Oil futures recovered Tuesday from the steep slump sparked Monday by mixed news that major producers were mulling churning out more oil.
Action was subdued with many beginning the holiday early. U.S. markets are closed Thursday for Thanksgiving and will open for an abbreviated session Friday. Read more on market closings.
Energy-sector prices were generally weaker Monday, but ended well off session lows after Saudi Arabia’s energy minister denied a news report that the Organization of the Petroleum Exporting Countries and its allies were weighing a production increase. Such an increase would be seen helping to ease tensions with the U.S. and keep energy flowing as new efforts to curtail Russia’s oil industry take effect.
Crude has been under pressure on continued worries over China’s demand outlook in the face of renewed COVID-19 lockdowns.
West Texas Intermediate crude for January
gained $1.84, or 2.2%, at $81.88 a barrel. The contract fell 7 cents to finish at $80.04 a barrel Monday after dropping more than 5% at its Monday session low. WTI hit an intraday low Monday not seen since January.
January Brent crude
the global benchmark, advanced $1.86, or 2.1%, at $89.31 a barrel. The contract lost 17 cents, or 0.2%, ending at $87.45 a barrel Monday. Both Brent and WTI saw their lowest finish Monday since late September.
Back on Nymex, December gasoline
rose 4.3% to $2.5419 a gallon, while December heating oil
rose initially but was recently down 0.3% to $3.4864 a gallon.
December natural gas
reversed its early course as well, down initially but last up 0.4% at $6.809 per million British thermal units.
To start the week, both WTI and Brent briefly slumped to levels last seen in January after ending Friday at two-month lows. That drop came as The Wall Street Journal, citing unnamed delegates, first said Saudi Arabia and other producers from OPEC were discussing an output increase of as much as 500,000 barrels a day, likely announced at its early-December meeting.
A production increase is now under discussion for OPEC+’s Dec. 4 meeting, delegates said, according to the report. The move would come a day before the European Union is set to impose an embargo on Russian oil and the Group of Seven wealthiest nations’ plans to launch a price cap on Russian crude sales, potentially taking Moscow’s petroleum supplies off the market.
Any output increase would mark a partial reversal of a controversial decision last month to cut production by 2 million barrels a day.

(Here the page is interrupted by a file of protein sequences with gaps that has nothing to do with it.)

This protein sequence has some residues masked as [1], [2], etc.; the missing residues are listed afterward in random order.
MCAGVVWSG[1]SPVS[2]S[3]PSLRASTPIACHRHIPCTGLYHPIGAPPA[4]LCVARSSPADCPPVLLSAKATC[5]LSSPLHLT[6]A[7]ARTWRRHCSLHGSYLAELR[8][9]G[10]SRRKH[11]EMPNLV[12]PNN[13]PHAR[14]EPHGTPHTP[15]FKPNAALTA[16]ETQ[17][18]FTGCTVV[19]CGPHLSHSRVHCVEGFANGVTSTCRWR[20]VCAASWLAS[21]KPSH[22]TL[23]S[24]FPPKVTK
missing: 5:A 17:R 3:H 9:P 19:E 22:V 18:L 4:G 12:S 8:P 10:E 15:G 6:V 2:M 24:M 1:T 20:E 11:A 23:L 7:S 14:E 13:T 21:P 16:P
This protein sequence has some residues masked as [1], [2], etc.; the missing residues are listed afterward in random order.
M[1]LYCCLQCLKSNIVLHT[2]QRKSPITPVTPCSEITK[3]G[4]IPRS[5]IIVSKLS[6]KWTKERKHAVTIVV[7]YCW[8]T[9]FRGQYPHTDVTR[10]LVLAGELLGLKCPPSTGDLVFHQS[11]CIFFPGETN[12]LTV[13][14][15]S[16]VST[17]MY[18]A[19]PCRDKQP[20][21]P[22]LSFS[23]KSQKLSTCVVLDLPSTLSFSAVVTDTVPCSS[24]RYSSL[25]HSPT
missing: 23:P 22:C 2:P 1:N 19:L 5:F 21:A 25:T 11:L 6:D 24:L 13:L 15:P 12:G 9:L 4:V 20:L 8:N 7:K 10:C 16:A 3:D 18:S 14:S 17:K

Crude subsequently trimmed losses after additional news reports said Saudi Arabia’s energy minister told a state news agency that there had been no discussions of an output increase.
“Oil prices are trying to find a suitable center for gravity today,” said Stephen Innes, manager partner with SPI Asset Management. “Traders are trying to balance the 2-million-barrels-per-day output cuts announced in October, an imminent EU embargo on Russian oil shipments, and G-7 plans to set a price cap on Russian oil versus their ‘where there is smoke, there is fire’ [mentality] after reports that OPEC was considering increasing output.”
“A production increase amid falling prices and concerns about global demand would be a significant surprise,” Innes said.
OPEC+ agreed in October to cut output by 2 million barrels a day. The Commerzbank commodities team, writing in an early Tuesday note, said the cut will probably be more than 1 million barrels per day if all the countries whose production levels were recently in line with the agreement comply with the reduced production target applicable from November.
“This alone should be enough to roughly balance the oil market this quarter, meaning that the heavily depleted stocks will not be replenished,” they continued. “After another quarter in which supply and demand are likely to be more or less equal, the oil market risks being undersupplied from the second quarter of 2023 — a deficit that could even turn out to be sizable in the second half of 2023.”
On the demand side, focus remains on China and its latest COVID-19 developments. The southern Chinese city of Guangzhou on Monday locked down its largest district, suspending public transit and requiring residents to present a negative test if they want to leave their homes, the Associated Press reported.
“There was optimism that China, the world’s largest importer of oil, would introduce measures to bolster its economy, especially modifying the most stringent rules associated with its zero-COVID 19 policies,” said Quincy Krosby, chief global strategist for LPL Financial.
“As global central banks continue to raise interest rates, the slowing global economy — and possibility of recession — has also been a consistent concern that [oil] demand will substantially wane” Crosby said.
Natural-gas prices fell then gained Tuesday, choppy trading coming after gains in recent days following a historic snowstorm that hit New York state over the weekend.
NOAA’s 6-to-10-day outlook shows temperatures rising above normal for most of the central U.S., with colder temperatures only predicted for part of the Northeast, which may reduce heating demand in late November, analysts said. Still, the weather service’s updated 3- to 4-week outlook covering early-to-mid December indicated colder-than-normal conditions returning for nearly all the northern U.S., which could boost heating demand again.